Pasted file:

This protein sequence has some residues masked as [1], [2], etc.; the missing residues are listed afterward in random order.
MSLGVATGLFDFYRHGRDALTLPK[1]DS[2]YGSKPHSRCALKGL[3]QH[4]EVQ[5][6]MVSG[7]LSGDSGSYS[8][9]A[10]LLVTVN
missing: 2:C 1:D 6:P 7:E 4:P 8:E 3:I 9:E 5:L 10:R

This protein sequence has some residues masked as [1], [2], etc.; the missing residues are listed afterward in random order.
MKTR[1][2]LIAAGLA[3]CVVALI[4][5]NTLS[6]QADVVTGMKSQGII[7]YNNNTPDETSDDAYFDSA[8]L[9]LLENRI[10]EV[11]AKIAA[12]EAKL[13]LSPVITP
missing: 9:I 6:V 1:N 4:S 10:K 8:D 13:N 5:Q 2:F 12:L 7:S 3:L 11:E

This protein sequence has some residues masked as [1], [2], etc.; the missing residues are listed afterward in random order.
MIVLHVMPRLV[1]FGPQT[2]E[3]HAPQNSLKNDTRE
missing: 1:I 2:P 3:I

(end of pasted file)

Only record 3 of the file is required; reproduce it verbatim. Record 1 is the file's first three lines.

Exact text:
This protein sequence has some residues masked as [1], [2], etc.; the missing residues are listed afterward in random order.
MIVLHVMPRLV[1]FGPQT[2]E[3]HAPQNSLKNDTRE
missing: 1:I 2:P 3:I